The European Central Bank and the Bank of England, both facing inflation and concerns about an economic slowdown, took divergent paths on their benchmark interest rates yesterday.
The Bank of England lowered its key interest rate to 5.25 per cent, its second decrease in the past three months, while the European Central Bank left its benchmark rate unchanged at four per cent, where it has stood since June 2007.
At a press conference after the ECB’s decision was announced, bank president Jean-Claude Trichet said the decision to keep the rate unchanged was unanimous and said there was no talk of either lowering rates or raising them. “There was no call for increase of rates or decrease of rates. That does not mean that we did not discuss very thoroughly all the elements that are making up the situation,” he said.
Trichet said the bank’s governing council would “very closely monitor” conditions in the euro zone and said there was no reason for the bank to start surprising markets. He added that the bank “will continue to be predictable” in the future.
That appeared to be a nod to a growing sentiment among a large number of analysts that the bank may have to cut rates later this year despite the rising level of inflation in the 15-nation euro zone – a bloc of more than 318 million people that accounts for more than 15 per cent of the world’s gross domestic product.
However, Trichet said it was “naive” to claim to know what the ECB would do in advance.
The decision by the ECB affected the euro, which fell to a nearly two-week low against the dollar, reaching $1.4480 (Dh5.131), its lowest point since January 22, and down from an intraday high of $1.4653.
Cutting interest rates can spur the economy, but at the same time weaken a currency as traders transfer funds to assets where they can earn higher returns.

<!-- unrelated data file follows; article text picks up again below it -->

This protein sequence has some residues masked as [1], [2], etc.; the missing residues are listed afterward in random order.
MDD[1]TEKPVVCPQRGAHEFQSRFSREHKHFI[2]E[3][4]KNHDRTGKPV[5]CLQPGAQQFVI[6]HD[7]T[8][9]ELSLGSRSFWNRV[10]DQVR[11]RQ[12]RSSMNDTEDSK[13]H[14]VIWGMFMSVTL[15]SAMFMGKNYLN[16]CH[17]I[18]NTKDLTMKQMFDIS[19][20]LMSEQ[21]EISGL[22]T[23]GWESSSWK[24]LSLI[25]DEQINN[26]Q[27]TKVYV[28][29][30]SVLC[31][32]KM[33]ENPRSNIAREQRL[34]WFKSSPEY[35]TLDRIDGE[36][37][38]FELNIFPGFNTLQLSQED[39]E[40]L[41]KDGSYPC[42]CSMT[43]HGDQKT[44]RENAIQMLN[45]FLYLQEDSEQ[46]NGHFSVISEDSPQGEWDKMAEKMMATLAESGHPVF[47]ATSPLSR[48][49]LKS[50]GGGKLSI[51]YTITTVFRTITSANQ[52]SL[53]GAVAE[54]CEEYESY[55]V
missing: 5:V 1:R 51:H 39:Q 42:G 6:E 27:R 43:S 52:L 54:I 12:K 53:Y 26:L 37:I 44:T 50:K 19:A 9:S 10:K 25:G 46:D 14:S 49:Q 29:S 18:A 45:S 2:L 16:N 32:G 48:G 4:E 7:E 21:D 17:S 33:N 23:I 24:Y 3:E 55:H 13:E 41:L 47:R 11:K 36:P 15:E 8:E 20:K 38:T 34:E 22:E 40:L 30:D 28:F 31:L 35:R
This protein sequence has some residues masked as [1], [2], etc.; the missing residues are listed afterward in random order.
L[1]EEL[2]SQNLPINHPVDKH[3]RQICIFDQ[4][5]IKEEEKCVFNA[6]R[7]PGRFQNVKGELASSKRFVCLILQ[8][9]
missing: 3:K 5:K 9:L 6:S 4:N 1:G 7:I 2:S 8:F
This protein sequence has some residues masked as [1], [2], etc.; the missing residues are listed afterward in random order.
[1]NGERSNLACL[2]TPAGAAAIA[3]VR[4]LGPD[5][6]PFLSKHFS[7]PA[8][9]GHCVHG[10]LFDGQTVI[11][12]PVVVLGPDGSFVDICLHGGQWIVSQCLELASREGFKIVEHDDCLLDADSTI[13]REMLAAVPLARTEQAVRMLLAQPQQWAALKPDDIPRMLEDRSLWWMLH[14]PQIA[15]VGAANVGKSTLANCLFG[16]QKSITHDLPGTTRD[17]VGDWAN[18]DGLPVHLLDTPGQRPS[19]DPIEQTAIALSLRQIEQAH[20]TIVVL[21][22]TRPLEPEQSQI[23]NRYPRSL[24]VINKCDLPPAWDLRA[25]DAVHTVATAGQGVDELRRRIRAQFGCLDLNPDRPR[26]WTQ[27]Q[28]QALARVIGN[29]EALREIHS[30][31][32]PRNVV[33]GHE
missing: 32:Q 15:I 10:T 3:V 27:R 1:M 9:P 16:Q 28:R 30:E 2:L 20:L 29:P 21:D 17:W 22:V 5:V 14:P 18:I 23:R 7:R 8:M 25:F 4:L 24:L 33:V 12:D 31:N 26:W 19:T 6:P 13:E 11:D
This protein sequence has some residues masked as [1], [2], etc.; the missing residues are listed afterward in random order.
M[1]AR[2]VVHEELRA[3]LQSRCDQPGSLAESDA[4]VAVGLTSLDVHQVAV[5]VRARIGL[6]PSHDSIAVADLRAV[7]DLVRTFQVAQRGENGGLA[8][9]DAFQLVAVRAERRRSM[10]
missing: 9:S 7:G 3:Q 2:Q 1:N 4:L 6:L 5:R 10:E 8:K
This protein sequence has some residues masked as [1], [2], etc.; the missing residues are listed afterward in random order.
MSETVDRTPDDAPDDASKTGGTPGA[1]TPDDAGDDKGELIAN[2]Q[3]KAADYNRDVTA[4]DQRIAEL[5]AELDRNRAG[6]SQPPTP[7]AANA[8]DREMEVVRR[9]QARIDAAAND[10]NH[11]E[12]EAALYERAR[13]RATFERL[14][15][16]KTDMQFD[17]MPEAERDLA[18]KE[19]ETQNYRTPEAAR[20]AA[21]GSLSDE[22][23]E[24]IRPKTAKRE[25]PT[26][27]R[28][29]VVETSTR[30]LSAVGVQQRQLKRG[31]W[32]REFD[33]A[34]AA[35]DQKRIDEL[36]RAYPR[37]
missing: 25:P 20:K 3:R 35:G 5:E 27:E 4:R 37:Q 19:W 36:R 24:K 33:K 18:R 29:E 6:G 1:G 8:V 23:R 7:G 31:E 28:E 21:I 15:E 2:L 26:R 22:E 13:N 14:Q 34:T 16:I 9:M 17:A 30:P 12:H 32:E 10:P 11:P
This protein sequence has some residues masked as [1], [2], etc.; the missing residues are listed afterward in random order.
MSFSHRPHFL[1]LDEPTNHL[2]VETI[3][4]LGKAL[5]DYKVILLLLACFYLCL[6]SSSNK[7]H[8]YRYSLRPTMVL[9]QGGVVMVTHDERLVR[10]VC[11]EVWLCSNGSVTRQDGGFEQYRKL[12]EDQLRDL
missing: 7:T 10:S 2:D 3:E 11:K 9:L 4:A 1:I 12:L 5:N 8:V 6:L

“While an interest-rate hike now seems off the agenda, the ECB appears to be equally unwilling to countenance interest rate cuts for now, particularly given its concern that current higher inflation levels and tighter labour markets could lead to higher wages,” said Howard Archer, Global Insight’s chief United Kingdom and European economist.
The Bank of England’s decision was expected given that its governor, Mervyn King has acknowledged that the bank is facing a “difficult balancing act”, with inflationary pressures from higher energy and food prices and a falling British pound weighed against data showing slowing economic activity and turbulence on financial markets.
In the United States, the Fed has cut rates five times since September in an effort to spur the economy and encourage reluctant banks to issue credit to each other, companies or consumers.
But the ECB’s specific mandate is to control inflation, which hit an all-time high in January of 3.2 per cent, its highest level since the euro was adopted and far above the ECB’s comfort level of around two per cent. Even more worrying were the findings by Eurostat that business and consumer confidence fell to their lowest levels in two years, raising the possibility of “stagflation”, or higher prices and stagnant growth.
The ECB will have its own staff projections prepared for its meeting in March. (AP)
ECB and BoE on different rate paths